Originally posted on Forbes.com:
In my 12 years of analysis on the games industry in China as managing partner of Niko Partners it has become clear that Chinese gamers can be very passionate about PC online gaming.
PC online games can be client-software based (require a client installation) or web-browser based (no client software installation). Web-browser games are popular BPOP -1.35%, but for hard-core gamers in China, client-based games are unsurpassed in many ways.
Client-based PC online games can be categorized into massively multiplayer online role-playing games (MMORPG) and MMO non-RPG, which includes shooter games, racing games, sports, battle arena, and more.
Examples: World of Warcraft, Blade and Soul, Fantasy Westward Journey
Longer gaming sessions
Generate more money per session
Shrinking user base due to fewer new gamers playing these games
Declining, but still leading, share of total PC online game revenue
Primarily played at home, and often by gamers ages 25+
Leveling up can be faster by buying virtual items
Quests take a long time to play and the learning curve is higher
Game play is more fun by spending more in the game
Gamers self-declared spending is 2x higher for MMORPGs than MMO non-RPGs
MMO non-RPG attributes
Examples: League of Legends, Cross Fire, Dungeon and Fighter, QQ Speed
Shorter gaming sessions
Require less spending per session
Growing user base due to more new gamers playing these games
Rising, but still smaller, share of total PC online game revenue
Popular to play in I-cafés because of the format (ie, 5 vs 5)
Leveling up comes from skillful game play
Battles can be quick to play
Game play can be fun without much spending if you are skilled
Aggregate game play in Internet cafés is 4x greater for MMO non-RPGs than for MMORPGs, but at home the split is even
Online game operators recognize that PC online game growth is with MMO non-RPGs rather than MMORPGs, because more and more gamers enjoy these games. However, MMORPGs still make more money than non-RPGs and they have a steady user base of “older” gamers (born before 1990). And to prove that MMORPGs generate more revenue, gold farming operations (where gamers are hired to play games all the time to generate in-game revenue and then convert it to real currency via “real money trading”) play MMORPGs.
Growth of revenue of MMORPGs, however, is projected to decline faster than the overall PC online games revenue growth rate, so this means that MMO non-RPGs and browser-based games are expected to gain share in revenue over the next five years.
Three reasons why MMORPGs generate longer gaming sessions and, therefore, higher spending rates (because the longer they play, the more potential for spending there is) than the increasingly popular MMO non-RPGs in China
1) MMORPGs emphasize leveling up and owning virtual items, whereas non-RPGs emphasize skill and teamwork. In World of Warcraft or Blade & Soul (popular MMORPGs), you need to spend a lot of time and money to accumulate virtual equipment and higher levels and ranking in order to defeat your competitors alongside many other gamers. In fact, recently World of Warcraft announced a gamer could pay $60 (in international markets) to automatically get to level 90. In popular MMO non-RPGs such as Cross Fire, League of Legends and Dota, in order to progress in the game you must have skills and skilled teammates. Money is not the deciding factor, and playing more sometimes backfires because you have more opportunities to be killed (as well as more opportunities to win).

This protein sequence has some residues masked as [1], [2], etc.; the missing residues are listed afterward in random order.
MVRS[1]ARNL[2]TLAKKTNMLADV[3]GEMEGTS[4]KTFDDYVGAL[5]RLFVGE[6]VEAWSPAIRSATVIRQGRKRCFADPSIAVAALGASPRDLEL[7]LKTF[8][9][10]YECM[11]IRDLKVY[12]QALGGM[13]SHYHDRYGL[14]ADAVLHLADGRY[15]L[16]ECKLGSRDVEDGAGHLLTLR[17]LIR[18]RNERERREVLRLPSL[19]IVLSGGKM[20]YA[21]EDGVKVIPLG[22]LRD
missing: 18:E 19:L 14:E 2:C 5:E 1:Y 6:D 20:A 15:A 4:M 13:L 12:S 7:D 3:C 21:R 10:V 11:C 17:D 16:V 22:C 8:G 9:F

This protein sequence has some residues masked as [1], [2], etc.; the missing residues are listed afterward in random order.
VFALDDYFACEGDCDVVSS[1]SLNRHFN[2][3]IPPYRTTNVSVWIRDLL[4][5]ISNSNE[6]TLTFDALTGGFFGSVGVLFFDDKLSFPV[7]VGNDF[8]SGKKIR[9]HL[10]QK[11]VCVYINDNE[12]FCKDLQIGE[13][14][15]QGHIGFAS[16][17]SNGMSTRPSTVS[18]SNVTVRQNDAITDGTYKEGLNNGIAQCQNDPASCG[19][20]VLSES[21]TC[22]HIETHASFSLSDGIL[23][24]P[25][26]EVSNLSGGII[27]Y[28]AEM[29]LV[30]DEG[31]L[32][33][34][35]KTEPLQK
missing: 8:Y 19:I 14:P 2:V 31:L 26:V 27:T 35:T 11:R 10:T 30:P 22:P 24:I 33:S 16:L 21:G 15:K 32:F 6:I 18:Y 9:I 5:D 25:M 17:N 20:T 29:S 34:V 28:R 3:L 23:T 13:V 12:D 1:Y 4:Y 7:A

2) MMORPGs have deeper storylines, whereas non-RPGs have battles for the sake of battle and never mind the story. In a game such as World of Warcraft, a gamer must master maps, quests, tasks and more. You will not accomplish much in a “short” session of 1 hour. You may need 3-4 hours to complete a quest. However in non-RPGs, such as Dota, a gamer may just need 10 people to battle with and the whole thing could be completed in 30 minutes. Without battles there is not much going on in these games, whereas in MMORPGs there are other activities besides fighting, such as chatting, navigating the maps, and trading.
3) The payment model of MMORPGs is more conducive to higher spending than in non-RPGs. In non-RPGs you can still have a lot of fun in the game if you do not spend a lot of money, as long as you have the skills. The other commodity in consideration is free time. Gamers with lots of free time gravitate toward RPGs, but if one “only” has 1-2 hours per night, he or she may prefer to play non-RPGs because they can be successful in them at that level. MMORPGs remain very popular among Chinese gamers because they love to level up and gain admiration among their fellow gamers.
Therefore, it is recommended that you pay attention to both MMORPGs and MMO non-RPGs, and take caution to understand the impact of both on the Chinese market. Niko will publish more analysis in our upcoming China’s PC Online & Console Games Market Report that will be available on in our research store.
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